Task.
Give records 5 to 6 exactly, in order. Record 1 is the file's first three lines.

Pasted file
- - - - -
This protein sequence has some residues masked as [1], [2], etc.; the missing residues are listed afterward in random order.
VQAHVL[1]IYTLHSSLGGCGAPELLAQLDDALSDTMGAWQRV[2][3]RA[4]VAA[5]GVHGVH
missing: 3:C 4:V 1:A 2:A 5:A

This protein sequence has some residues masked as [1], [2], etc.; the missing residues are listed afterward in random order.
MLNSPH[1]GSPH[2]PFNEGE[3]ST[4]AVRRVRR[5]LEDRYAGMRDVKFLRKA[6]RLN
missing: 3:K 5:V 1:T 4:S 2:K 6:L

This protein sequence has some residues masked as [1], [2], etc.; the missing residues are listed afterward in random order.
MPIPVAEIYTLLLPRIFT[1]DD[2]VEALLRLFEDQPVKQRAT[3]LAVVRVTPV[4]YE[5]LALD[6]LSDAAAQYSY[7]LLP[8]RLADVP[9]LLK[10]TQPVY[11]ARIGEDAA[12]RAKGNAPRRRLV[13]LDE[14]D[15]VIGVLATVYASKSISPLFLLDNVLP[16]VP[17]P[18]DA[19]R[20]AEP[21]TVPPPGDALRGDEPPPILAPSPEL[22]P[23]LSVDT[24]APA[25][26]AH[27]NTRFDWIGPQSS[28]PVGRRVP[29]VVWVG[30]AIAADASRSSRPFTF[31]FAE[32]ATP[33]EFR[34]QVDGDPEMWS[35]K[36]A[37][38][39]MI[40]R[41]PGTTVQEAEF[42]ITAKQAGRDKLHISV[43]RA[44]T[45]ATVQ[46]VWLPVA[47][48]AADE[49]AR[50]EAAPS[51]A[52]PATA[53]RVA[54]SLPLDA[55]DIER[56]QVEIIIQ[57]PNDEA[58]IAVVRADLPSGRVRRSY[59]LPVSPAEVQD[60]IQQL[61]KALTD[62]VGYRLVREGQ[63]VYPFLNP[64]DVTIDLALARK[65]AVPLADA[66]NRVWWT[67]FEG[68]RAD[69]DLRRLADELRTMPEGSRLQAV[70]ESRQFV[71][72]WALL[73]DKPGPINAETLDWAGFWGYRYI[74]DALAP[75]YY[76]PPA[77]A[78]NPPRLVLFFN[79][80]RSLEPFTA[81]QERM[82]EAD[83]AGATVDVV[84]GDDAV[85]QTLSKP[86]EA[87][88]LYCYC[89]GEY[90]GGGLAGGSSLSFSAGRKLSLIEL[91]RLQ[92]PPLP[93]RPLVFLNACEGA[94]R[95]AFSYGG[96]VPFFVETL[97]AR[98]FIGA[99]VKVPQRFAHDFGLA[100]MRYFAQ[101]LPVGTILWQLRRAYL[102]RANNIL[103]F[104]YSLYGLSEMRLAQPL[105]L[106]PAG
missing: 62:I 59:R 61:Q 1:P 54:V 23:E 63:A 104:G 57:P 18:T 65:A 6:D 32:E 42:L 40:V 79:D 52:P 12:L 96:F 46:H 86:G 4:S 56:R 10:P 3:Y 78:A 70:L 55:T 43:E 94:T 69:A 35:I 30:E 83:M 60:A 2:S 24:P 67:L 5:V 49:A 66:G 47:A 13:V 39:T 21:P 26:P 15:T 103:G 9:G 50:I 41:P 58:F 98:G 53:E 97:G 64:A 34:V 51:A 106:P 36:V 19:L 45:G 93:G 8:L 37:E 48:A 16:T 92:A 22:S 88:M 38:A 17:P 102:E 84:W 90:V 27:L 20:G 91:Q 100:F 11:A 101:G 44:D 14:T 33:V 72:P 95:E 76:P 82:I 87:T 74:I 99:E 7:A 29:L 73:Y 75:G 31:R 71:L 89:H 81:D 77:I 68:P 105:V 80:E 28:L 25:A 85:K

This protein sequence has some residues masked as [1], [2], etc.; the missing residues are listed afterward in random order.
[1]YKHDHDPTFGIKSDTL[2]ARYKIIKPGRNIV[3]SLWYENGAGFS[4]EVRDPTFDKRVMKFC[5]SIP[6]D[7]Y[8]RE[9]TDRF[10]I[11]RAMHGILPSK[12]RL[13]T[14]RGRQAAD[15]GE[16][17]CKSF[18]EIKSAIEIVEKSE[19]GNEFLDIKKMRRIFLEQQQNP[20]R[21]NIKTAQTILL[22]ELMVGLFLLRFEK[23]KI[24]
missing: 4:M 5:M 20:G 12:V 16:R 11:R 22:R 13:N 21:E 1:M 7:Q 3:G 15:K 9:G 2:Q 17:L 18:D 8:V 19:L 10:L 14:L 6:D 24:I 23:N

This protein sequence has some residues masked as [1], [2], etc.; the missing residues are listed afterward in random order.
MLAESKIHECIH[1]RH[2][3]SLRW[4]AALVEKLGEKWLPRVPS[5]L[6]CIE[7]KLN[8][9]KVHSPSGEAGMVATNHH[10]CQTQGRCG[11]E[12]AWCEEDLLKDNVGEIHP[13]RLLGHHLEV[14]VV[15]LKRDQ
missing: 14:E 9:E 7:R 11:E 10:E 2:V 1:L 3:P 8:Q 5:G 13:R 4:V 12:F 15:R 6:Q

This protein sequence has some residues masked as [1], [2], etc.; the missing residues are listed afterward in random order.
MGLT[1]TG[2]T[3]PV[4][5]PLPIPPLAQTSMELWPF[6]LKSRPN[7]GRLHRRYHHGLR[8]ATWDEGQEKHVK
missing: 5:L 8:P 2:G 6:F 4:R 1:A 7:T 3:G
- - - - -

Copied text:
This protein sequence has some residues masked as [1], [2], etc.; the missing residues are listed afterward in random order.
MLAESKIHECIH[1]RH[2][3]SLRW[4]AALVEKLGEKWLPRVPS[5]L[6]CIE[7]KLN[8][9]KVHSPSGEAGMVATNHH[10]CQTQGRCG[11]E[12]AWCEEDLLKDNVGEIHP[13]RLLGHHLEV[14]VV[15]LKRDQ
missing: 14:E 9:E 7:R 11:E 10:E 2:V 1:L 3:P 8:Q 5:G 13:R 4:V 12:F 15:R 6:Q

This protein sequence has some residues masked as [1], [2], etc.; the missing residues are listed afterward in random order.
MGLT[1]TG[2]T[3]PV[4][5]PLPIPPLAQTSMELWPF[6]LKSRPN[7]GRLHRRYHHGLR[8]ATWDEGQEKHVK
missing: 5:L 8:P 2:G 6:F 4:R 1:A 7:T 3:G